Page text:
2. Regarding Chainlink’s VRF, I would like to emphasize that a key security component of VeeDo is its delay. Consider an attacker attempting to preselect randomness that would benefit it. For concreteness, suppose that randomness ending with 10 zeros is what the attacker Alice wants. Had this randomness arrived from an ideal randomness beacon then Alice would have had a 1/1024 chance of winning. If the randomness is provided by VeeDo, Alice would need to run approximately 1024 invocations of VeeDo, each with a different seed, and each requiring a 7 minute delay to find the output of the delay function. By the time she learns which seed is good for her, it would be very hard to reorg the blocks and change the block hash that was chosen, 7 minutes ago, to serve as the seed. However, with Chainlink’s VRF, Alice may collude with an operator (or compromise its server), use it to calculate the randomness for 1024 different seeds (this part is done in nearly no time using a VRF) and then choose the preferred seed that would benefit her. Summarizing, the delay function of VeeDo means stronger security and better collusion resistance.

  3. VeeDo is currently beta. In the unlikely event that the delay computation fails for some reason, a possible fallback is to provide the block hash or revert to the current solution that Ren uses today (we do think it won’t be often that this solution is invoked).

  4. Regarding StarkWare’s long term vision, we plan to operate VeeDo for as far as we can see. In addition, we plan to expand it to be a decentralized service in the sense that many different operators could serve it and thus remove the dependency on a single operator. So, bottom line, we think the threat of StarkWare dropping support for VeeDo is quite small.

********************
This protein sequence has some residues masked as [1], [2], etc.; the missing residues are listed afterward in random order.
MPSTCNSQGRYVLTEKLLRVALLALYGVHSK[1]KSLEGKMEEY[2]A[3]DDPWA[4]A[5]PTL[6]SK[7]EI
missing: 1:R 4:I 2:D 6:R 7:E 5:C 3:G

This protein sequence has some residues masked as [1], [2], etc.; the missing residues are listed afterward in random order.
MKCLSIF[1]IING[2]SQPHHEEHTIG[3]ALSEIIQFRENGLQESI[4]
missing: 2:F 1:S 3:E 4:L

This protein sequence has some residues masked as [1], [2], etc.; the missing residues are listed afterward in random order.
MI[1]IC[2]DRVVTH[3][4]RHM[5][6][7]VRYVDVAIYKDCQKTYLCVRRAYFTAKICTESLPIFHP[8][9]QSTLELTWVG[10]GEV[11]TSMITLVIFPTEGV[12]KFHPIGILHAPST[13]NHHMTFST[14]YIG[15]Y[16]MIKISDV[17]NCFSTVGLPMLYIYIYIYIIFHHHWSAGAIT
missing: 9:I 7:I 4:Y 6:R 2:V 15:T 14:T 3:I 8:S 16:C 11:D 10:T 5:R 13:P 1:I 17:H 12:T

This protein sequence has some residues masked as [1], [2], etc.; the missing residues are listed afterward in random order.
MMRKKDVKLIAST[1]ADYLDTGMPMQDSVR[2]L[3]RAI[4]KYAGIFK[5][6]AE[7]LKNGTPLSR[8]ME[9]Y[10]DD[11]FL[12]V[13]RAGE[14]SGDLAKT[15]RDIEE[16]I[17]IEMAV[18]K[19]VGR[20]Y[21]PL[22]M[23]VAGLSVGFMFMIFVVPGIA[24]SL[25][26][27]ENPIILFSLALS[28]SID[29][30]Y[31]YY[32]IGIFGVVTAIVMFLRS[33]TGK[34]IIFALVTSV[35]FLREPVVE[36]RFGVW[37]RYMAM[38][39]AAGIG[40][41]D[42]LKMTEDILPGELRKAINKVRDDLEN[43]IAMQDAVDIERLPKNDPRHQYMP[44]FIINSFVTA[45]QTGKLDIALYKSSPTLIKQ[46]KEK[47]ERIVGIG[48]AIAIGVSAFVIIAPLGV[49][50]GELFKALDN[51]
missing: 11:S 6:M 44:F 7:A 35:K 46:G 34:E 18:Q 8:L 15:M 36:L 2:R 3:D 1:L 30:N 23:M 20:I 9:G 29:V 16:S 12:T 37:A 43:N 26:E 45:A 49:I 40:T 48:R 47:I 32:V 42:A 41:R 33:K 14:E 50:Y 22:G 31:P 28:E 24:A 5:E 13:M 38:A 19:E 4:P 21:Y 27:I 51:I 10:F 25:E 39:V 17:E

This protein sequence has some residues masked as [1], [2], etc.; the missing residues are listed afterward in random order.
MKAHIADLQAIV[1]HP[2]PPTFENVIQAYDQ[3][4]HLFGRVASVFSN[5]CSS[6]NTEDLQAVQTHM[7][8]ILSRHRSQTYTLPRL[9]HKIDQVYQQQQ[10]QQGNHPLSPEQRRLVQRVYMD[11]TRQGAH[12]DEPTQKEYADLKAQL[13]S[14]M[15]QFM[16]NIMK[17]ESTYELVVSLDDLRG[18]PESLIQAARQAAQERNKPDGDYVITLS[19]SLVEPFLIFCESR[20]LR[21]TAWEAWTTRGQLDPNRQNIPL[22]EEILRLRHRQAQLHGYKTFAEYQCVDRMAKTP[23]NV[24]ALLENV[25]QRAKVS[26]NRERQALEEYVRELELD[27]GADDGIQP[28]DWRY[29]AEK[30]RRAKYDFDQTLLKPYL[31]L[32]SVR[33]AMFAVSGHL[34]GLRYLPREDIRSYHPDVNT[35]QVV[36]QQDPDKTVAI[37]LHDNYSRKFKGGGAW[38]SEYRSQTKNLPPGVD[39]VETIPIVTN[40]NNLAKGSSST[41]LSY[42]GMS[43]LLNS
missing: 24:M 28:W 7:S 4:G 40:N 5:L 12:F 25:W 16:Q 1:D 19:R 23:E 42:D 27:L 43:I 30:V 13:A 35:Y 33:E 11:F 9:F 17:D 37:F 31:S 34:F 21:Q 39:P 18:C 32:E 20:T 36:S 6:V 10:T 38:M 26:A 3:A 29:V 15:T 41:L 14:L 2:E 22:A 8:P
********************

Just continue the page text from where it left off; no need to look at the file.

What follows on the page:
Do you know how your product prices against Chainlinks VRF?

Thank you for this comparison interesting how both products address security

How long do you expect to remain in Beta? When do you expect in 2021 to have a fully vetted audited product?

Glad to hear that, looks like a great product you all are building, excited to hear more!

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If the core gets corrupted once, isn’t that it for the system? Has the damage not already been done? I understand it would be beneficial to de-corrupt the core automatically instead of it remaining corrupted, but if some actor was able to corrupt the core we should assume that they can and will do it again.

Which is not to say we shouldn’t be developing a cure, but prevention seems to be where our effort is best spend.

I do have an idea to contribute with regards to determining the M epochs on when to use the Veedo randomization.

We can determine that X% percent of the darknode income will be spend on this. Once we have collected enough to pay for the cost, it will be used on the next epoch change.

This ensures that we always forego the same % of income to this security feature.

Under the assumption that a period of high volume is more profitable to attack, and vice versa for lower volume, we also adjust our additional security interval (and expenses) accordingly.

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Indeed, a corrupted core does imply that a bad actor would be able to re-corrupt it again some time in the future. However, there are a few practical things to consider. A corrupted core does not immediately imply stolen funds; the core can only suggest execution to the shards (which independently verify the legitimacy of what they’re told to do). The main mechanism through which a corrupted core steals funds is by selecting a biased random number that selects shards in such a way that the adversary in question now owns one or more shards. The main point to note: corrupting N out of M shards only allows you to steal N/M amount of assets from the system. If the adversary corrupts all M shards, then this adversary already controlled 1/3rd+ of the entire network, so the corrupted core is not the main concern. For some N < M, we are able to mitigate further loss by de-corrupting the core again (and quickly adjusting fees to ensure that further attacks are unprofitable, if they were not already). This would make future corruption less appealing, while mitigating the initial effect.